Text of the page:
Nepal has an int'l story to showcase on demining: May clear all mines by next year

KAMAL RAJ SIGDEL, PYUTHAN, Feb 19 - In what appears to be a successful story for the world to replicate, Nepal has completed 50 percent of the total demining operations, an important aspect of the Comprehensive Peace Agreement (CPA). If the work goes unobstructed, the demining is likely to be completed by 2011, making Nepal the first example in the world to complete the job following International Mine Standard (IMS) within the shortest time.

As of Wednesday, Army teams assisted by UN Mine Action Team (UNMAT) have cleared 23 out of a total of 53 minefields. An UNMAT-hired team destroyed all 52,000 explosives and dangerous items stored in different Maoist cantonments some two months ago.

On Thursday, three specially trained Nepal Army platoons deployed in Pyuthan (Mid West), Rammechhap (Central Region) and Banke (Mid West) demolished some of the final explosives in the minefield in the districts.

UN experts involved in demining in Nepal say the progress that Nepal has made in demining holds international significance. “Nepal will probably stand out as one of the best examples in the world, in that the demining work is being completed in a very short time and with much less money,” says Stephen W. Robinson, Programme Manager of UNMAT.

International experience shows that demining is very expensive. For instance, Afghanistan has been spending roughly $100 million every year on demining for the last 21 years but only a portion of the job has been completed so far. “It may take another couple of decades for Afghanistan to complete the demining,” says Robinson, who worked there.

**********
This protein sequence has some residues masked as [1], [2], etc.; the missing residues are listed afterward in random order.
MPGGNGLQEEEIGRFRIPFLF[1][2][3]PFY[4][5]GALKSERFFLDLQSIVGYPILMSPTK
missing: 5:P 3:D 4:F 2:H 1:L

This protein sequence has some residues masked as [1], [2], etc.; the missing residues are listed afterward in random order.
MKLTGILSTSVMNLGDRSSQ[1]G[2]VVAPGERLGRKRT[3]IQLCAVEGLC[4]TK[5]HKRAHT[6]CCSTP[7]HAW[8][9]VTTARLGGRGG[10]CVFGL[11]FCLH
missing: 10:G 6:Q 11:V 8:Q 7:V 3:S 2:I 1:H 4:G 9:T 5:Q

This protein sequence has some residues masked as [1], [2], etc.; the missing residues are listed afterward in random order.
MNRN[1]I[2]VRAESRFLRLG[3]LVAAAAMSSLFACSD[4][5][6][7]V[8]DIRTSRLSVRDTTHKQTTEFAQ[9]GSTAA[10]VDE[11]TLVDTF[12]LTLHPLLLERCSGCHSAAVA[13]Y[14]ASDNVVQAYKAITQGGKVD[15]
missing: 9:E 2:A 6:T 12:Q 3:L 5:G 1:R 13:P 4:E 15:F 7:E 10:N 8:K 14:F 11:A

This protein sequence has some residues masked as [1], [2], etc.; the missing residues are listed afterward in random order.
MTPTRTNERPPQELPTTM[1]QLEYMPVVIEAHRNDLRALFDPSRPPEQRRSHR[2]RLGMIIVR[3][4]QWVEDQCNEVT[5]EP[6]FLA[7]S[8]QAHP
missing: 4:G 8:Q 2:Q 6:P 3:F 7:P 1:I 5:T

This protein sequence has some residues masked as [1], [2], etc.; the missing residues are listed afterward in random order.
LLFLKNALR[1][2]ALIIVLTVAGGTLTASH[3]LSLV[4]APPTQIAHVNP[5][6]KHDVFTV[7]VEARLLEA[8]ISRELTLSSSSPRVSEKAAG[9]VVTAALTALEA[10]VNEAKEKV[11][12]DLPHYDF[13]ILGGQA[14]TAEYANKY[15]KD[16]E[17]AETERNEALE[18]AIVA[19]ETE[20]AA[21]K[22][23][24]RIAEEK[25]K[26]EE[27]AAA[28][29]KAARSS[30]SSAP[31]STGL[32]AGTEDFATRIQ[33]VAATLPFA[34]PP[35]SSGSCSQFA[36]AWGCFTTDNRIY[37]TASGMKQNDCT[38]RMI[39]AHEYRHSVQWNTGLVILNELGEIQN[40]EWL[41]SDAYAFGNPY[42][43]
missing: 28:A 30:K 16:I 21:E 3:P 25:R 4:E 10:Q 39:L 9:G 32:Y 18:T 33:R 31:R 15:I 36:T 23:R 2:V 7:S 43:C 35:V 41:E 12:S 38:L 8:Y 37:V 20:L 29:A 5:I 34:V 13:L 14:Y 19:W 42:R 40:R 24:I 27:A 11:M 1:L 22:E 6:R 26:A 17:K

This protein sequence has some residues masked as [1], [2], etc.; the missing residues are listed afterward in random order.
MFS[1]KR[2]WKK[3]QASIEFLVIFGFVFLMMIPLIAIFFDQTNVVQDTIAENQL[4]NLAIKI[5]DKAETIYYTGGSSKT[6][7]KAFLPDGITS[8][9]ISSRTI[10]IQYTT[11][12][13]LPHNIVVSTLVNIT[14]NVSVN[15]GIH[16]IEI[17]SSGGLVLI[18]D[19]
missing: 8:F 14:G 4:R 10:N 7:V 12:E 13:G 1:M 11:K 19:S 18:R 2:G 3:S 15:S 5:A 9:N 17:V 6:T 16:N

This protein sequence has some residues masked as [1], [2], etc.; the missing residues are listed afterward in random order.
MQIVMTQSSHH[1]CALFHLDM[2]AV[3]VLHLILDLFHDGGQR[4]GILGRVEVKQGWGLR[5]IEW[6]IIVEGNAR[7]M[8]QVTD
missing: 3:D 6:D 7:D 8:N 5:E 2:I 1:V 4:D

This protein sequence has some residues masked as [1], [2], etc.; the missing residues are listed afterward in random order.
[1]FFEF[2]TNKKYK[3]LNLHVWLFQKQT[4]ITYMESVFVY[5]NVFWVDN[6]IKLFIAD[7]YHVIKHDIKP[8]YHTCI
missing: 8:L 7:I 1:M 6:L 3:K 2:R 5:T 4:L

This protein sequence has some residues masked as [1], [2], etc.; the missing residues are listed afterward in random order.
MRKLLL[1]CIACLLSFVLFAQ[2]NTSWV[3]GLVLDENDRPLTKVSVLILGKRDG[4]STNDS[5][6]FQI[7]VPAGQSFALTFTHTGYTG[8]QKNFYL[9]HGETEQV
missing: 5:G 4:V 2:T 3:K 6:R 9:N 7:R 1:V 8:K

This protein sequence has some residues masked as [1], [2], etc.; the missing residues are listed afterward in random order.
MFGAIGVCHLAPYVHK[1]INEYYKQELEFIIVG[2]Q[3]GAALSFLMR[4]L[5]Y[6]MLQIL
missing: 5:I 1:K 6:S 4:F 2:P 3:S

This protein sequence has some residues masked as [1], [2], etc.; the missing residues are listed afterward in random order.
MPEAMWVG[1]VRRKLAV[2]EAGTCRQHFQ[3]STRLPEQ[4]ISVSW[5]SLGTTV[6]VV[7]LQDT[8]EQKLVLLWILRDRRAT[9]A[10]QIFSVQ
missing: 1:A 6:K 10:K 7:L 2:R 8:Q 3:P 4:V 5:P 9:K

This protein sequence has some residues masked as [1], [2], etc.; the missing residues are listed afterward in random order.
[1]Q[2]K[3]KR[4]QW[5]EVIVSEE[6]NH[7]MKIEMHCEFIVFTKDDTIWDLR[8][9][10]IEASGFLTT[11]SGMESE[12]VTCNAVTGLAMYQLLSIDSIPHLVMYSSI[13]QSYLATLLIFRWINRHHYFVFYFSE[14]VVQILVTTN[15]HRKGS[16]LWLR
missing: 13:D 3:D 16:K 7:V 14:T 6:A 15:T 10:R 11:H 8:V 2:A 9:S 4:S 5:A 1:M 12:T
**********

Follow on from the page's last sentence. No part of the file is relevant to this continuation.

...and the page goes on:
In Nepal, the cost is estimated to be around $6 million, which comes from the UN Peace Fund. However, the cost does not include the in-kind contribution by Nepal Army.

Instead of hiring international companies, the UN helped train Army teams to take up the job, which not only saved money but also helped transfer valuable technical know-how to Nepali experts.

NA’s successful involvement in demining here has not only contributed to the overall peace process but also proved that NA has gained the capacity to contribute to global peace efforts by carrying out similar works on UN call anywhere in the world,” says Col. Ramesh Pun, who heads the NA’s Mine Action Coordination Centre.

With UNMAT assistance, NA has developed three demining platoons comprising 129 soldiers, who were trained in Nepal and Kenya.

UN support to mine action will phase out over the next one and a half years in sync with the completion of final minefields. “Once the minefields are cleared, the Army supported by other sectors of the government, will address any residual threats from the remaining IEDs (Improvised Explosive Devices),” Says Robinson. Statistics show that IEDs have been behind 90 percent of the casualties in Nepal.

Still, the threats remain. While NA claims to have left behind no IED of the decade-long insurgency, the Maoists concede that their fighters have left IEDs in the thousands while they were engaged in guerrilla war and frequently changed locations. There seems to be little record of the locations and the IEDs left behind.

“This is the only threat that will remain. If the concerned parties give us information, we are ready to clean them up,” says Robinson. (The Kathmandu Post, Feb 19)


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